26 July, 2010

Augustine on the Law and the Spirit

'It is evident, then, that the oldness of the letter, in the absence of the newness of the spirit, instead of freeing us from sin, rather makes us guilty by the knowledge of sin. Whence it is written in another part of Scripture, “He that increaseth knowledge, increaseth sorrow,”—not that the law is itself evil, but because the commandment has its good in the demonstration of the letter, not in the assistance of the spirit; and if this commandment is kept from the fear of punishment and not from the love of righteousness, it is servilely kept, not freely, and therefore it is not kept at all. For no fruit is good which does not grow from the root of love. If, however, that faith be present which worketh by love, then one begins to delight in the law of God after the inward man, and this delight is the gift of the spirit, not of the letter; even though there is another law in our members still warring against the law of the mind, until the old state is changed, and passes into that newness which increases from day to day in the inward man, whilst the grace of God is liberating us from the body of this death through Jesus Christ our Lord.'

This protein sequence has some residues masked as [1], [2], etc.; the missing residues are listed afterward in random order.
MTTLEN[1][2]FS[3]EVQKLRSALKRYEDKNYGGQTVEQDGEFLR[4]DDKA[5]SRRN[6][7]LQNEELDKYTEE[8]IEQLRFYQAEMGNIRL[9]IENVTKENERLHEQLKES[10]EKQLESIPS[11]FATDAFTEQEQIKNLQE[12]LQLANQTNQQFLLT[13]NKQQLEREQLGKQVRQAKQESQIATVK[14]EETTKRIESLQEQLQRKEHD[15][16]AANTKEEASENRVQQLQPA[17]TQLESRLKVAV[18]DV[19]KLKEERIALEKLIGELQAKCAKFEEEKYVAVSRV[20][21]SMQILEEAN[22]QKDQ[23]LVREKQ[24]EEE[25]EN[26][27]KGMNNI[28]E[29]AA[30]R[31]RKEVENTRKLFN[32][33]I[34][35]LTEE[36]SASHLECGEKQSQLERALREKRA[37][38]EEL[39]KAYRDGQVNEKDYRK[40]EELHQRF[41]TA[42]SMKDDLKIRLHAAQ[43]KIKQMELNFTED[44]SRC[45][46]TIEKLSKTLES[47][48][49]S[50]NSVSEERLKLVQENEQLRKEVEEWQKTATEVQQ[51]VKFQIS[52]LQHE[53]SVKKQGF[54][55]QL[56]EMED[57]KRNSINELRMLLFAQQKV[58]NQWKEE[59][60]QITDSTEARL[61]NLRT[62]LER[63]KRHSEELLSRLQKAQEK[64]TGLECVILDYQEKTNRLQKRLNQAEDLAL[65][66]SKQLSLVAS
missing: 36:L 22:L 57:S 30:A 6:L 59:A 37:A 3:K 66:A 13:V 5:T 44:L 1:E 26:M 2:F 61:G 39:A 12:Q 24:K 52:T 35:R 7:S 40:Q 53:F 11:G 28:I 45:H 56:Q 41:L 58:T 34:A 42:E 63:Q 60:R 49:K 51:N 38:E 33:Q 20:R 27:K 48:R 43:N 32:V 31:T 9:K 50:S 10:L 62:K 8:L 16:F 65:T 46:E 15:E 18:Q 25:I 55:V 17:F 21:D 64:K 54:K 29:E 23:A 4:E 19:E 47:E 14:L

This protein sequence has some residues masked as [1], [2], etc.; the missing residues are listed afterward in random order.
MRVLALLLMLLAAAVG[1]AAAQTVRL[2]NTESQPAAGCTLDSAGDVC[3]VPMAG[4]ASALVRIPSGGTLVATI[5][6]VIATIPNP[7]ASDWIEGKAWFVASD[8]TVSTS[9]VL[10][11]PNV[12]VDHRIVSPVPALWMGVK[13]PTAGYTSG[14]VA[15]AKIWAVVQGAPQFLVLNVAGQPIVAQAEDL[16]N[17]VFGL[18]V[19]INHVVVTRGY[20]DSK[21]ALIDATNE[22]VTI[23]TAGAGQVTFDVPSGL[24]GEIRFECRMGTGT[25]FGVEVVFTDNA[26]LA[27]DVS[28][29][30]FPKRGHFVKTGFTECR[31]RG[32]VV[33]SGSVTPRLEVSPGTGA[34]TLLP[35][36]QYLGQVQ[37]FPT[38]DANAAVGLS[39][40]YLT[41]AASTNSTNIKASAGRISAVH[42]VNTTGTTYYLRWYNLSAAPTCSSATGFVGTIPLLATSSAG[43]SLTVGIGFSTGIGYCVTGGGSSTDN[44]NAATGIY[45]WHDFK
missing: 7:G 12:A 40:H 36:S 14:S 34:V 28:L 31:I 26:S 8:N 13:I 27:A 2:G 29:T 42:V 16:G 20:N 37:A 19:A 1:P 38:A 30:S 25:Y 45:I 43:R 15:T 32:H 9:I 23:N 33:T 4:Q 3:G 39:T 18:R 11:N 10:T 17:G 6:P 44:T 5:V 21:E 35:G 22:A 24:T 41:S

Augustine, Of the Spirit and the Letter, ch 14.

Note - Luther's relation to Augustine is complex, and far beyond the means of a blog post to delineate, but I think we can see in this quotation many seeds which would come to fruition in Luther's theology.
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